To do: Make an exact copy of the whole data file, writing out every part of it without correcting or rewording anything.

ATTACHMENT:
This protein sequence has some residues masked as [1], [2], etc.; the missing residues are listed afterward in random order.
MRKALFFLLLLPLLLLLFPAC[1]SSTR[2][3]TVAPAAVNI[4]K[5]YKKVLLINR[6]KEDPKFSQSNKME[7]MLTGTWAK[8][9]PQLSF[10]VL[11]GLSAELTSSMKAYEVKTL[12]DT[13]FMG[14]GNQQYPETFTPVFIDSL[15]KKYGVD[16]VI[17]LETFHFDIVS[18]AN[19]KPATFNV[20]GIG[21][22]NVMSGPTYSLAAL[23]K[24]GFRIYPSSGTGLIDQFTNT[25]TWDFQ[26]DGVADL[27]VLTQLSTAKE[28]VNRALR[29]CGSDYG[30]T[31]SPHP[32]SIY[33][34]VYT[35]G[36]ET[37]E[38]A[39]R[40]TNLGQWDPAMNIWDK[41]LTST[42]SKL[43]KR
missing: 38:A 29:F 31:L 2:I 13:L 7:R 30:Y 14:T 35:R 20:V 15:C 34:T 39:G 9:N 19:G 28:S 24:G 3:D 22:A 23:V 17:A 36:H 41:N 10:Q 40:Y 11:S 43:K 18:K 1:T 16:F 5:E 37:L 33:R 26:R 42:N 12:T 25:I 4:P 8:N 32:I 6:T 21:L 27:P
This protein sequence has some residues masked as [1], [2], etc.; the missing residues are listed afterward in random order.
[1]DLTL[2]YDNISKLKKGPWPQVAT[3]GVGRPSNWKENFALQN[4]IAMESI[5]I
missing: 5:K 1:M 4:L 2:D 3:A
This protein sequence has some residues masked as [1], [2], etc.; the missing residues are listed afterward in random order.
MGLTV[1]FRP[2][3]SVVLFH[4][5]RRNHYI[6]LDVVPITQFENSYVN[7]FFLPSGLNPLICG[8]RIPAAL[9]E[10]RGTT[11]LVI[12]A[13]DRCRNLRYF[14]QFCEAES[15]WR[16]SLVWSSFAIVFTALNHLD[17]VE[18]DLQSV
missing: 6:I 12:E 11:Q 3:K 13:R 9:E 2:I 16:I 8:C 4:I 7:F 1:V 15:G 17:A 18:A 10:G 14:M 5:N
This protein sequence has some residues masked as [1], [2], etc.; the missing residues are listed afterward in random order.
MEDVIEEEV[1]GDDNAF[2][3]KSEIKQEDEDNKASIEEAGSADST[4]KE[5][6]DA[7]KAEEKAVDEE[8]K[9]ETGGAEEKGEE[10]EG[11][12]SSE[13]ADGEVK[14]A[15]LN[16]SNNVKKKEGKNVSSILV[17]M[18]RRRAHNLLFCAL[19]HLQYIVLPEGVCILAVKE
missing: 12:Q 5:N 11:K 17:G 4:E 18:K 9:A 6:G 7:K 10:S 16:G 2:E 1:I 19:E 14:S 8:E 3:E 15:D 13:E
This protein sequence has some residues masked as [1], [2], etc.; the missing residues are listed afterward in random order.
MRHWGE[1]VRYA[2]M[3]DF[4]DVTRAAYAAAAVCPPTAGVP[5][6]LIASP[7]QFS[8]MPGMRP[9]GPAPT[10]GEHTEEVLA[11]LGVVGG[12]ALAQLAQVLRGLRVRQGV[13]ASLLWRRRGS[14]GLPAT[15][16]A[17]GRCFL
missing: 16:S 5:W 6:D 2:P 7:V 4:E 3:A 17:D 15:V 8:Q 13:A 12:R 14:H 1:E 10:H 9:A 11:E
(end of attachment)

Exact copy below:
This protein sequence has some residues masked as [1], [2], etc.; the missing residues are listed afterward in random order.
MRKALFFLLLLPLLLLLFPAC[1]SSTR[2][3]TVAPAAVNI[4]K[5]YKKVLLINR[6]KEDPKFSQSNKME[7]MLTGTWAK[8][9]PQLSF[10]VL[11]GLSAELTSSMKAYEVKTL[12]DT[13]FMG[14]GNQQYPETFTPVFIDSL[15]KKYGVD[16]VI[17]LETFHFDIVS[18]AN[19]KPATFNV[20]GIG[21][22]NVMSGPTYSLAAL[23]K[24]GFRIYPSSGTGLIDQFTNT[25]TWDFQ[26]DGVADL[27]VLTQLSTAKE[28]VNRALR[29]CGSDYG[30]T[31]SPHP[32]SIY[33][34]VYT[35]G[36]ET[37]E[38]A[39]R[40]TNLGQWDPAMNIWDK[41]LTST[42]SKL[43]KR
missing: 38:A 29:F 31:L 2:I 13:L 7:R 30:Y 14:T 35:R 20:V 15:C 34:T 39:G 9:N 19:G 28:S 24:G 3:D 22:A 23:V 17:A 36:H 41:N 10:Q 40:Y 11:S 43:K 18:K 1:T 16:F 5:E 37:L 33:R 26:R 42:N 12:T 25:I 4:P 8:N 32:I 6:T 21:L 27:P
This protein sequence has some residues masked as [1], [2], etc.; the missing residues are listed afterward in random order.
[1]DLTL[2]YDNISKLKKGPWPQVAT[3]GVGRPSNWKENFALQN[4]IAMESI[5]I
missing: 5:K 1:M 4:L 2:D 3:A
This protein sequence has some residues masked as [1], [2], etc.; the missing residues are listed afterward in random order.
MGLTV[1]FRP[2][3]SVVLFH[4][5]RRNHYI[6]LDVVPITQFENSYVN[7]FFLPSGLNPLICG[8]RIPAAL[9]E[10]RGTT[11]LVI[12]A[13]DRCRNLRYF[14]QFCEAES[15]WR[16]SLVWSSFAIVFTALNHLD[17]VE[18]DLQSV
missing: 6:I 12:E 11:Q 3:K 13:R 9:E 2:I 16:I 8:C 4:I 7:F 1:V 15:G 17:A 18:A 10:G 14:M 5:N
This protein sequence has some residues masked as [1], [2], etc.; the missing residues are listed afterward in random order.
MEDVIEEEV[1]GDDNAF[2][3]KSEIKQEDEDNKASIEEAGSADST[4]KE[5][6]DA[7]KAEEKAVDEE[8]K[9]ETGGAEEKGEE[10]EG[11][12]SSE[13]ADGEVK[14]A[15]LN[16]SNNVKKKEGKNVSSILV[17]M[18]RRRAHNLLFCAL[19]HLQYIVLPEGVCILAVKE
missing: 12:Q 5:N 11:K 17:G 4:E 18:K 9:A 6:G 7:K 10:S 16:G 2:E 1:I 19:E 14:S 8:E 3:E 15:D 13:E
This protein sequence has some residues masked as [1], [2], etc.; the missing residues are listed afterward in random order.
MRHWGE[1]VRYA[2]M[3]DF[4]DVTRAAYAAAAVCPPTAGVP[5][6]LIASP[7]QFS[8]MPGMRP[9]GPAPT[10]GEHTEEVLA[11]LGVVGG[12]ALAQLAQVLRGLRVRQGV[13]ASLLWRRRGS[14]GLPAT[15][16]A[17]GRCFL
missing: 16:S 5:W 6:D 2:P 7:V 4:E 3:A 17:D 15:V 8:Q 13:A 12:R 14:H 1:E 10:H 9:A 11:E